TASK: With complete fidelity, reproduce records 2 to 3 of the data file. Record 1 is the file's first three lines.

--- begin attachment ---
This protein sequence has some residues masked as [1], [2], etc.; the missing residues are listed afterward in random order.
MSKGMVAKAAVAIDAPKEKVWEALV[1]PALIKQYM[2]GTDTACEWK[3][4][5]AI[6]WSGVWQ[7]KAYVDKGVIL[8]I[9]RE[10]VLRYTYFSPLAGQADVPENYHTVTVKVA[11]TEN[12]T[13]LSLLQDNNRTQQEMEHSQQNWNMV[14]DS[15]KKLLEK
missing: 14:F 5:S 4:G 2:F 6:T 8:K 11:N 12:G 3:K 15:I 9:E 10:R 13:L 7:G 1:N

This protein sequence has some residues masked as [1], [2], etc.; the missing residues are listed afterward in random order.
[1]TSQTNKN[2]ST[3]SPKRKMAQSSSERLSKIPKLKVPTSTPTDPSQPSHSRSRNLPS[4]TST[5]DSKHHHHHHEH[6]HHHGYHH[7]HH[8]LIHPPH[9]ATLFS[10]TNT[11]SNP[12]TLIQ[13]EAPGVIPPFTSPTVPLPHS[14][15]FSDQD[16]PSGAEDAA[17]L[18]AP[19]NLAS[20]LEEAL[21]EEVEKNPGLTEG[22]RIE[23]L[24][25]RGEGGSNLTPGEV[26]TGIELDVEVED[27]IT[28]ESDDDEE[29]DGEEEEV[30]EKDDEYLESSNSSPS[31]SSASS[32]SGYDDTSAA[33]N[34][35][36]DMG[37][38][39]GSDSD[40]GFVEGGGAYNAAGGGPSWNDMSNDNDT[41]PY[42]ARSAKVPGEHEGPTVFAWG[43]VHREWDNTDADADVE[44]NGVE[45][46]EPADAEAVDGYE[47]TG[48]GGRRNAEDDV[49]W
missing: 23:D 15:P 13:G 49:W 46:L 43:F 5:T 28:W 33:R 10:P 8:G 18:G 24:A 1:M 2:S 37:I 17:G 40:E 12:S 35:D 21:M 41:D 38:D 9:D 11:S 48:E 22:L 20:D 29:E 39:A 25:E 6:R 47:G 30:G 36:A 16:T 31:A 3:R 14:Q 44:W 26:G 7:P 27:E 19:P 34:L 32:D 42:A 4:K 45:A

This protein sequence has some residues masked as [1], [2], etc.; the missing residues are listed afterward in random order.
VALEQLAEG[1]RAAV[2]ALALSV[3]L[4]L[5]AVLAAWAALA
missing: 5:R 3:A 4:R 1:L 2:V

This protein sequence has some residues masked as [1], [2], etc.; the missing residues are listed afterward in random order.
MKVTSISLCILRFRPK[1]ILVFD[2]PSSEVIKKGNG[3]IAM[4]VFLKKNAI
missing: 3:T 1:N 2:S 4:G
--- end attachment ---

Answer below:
This protein sequence has some residues masked as [1], [2], etc.; the missing residues are listed afterward in random order.
[1]TSQTNKN[2]ST[3]SPKRKMAQSSSERLSKIPKLKVPTSTPTDPSQPSHSRSRNLPS[4]TST[5]DSKHHHHHHEH[6]HHHGYHH[7]HH[8]LIHPPH[9]ATLFS[10]TNT[11]SNP[12]TLIQ[13]EAPGVIPPFTSPTVPLPHS[14][15]FSDQD[16]PSGAEDAA[17]L[18]AP[19]NLAS[20]LEEAL[21]EEVEKNPGLTEG[22]RIE[23]L[24][25]RGEGGSNLTPGEV[26]TGIELDVEVED[27]IT[28]ESDDDEE[29]DGEEEEV[30]EKDDEYLESSNSSPS[31]SSASS[32]SGYDDTSAA[33]N[34][35][36]DMG[37][38][39]GSDSD[40]GFVEGGGAYNAAGGGPSWNDMSNDNDT[41]PY[42]ARSAKVPGEHEGPTVFAWG[43]VHREWDNTDADADVE[44]NGVE[45][46]EPADAEAVDGYE[47]TG[48]GGRRNAEDDV[49]W
missing: 23:D 15:P 13:G 49:W 46:L 43:F 5:T 28:W 33:R 10:P 8:G 18:G 24:A 1:M 2:S 37:I 17:G 40:E 12:S 35:D 21:M 41:D 38:D 9:D 11:S 48:E 22:L 20:D 29:E 39:A 25:E 6:R 47:G 30:G 36:A 16:T 31:A 3:R 14:Q 44:W 26:G 7:P 27:E 19:P 34:L 32:D 42:A 4:K 45:A

This protein sequence has some residues masked as [1], [2], etc.; the missing residues are listed afterward in random order.
VALEQLAEG[1]RAAV[2]ALALSV[3]L[4]L[5]AVLAAWAALA
missing: 5:R 3:A 4:R 1:L 2:V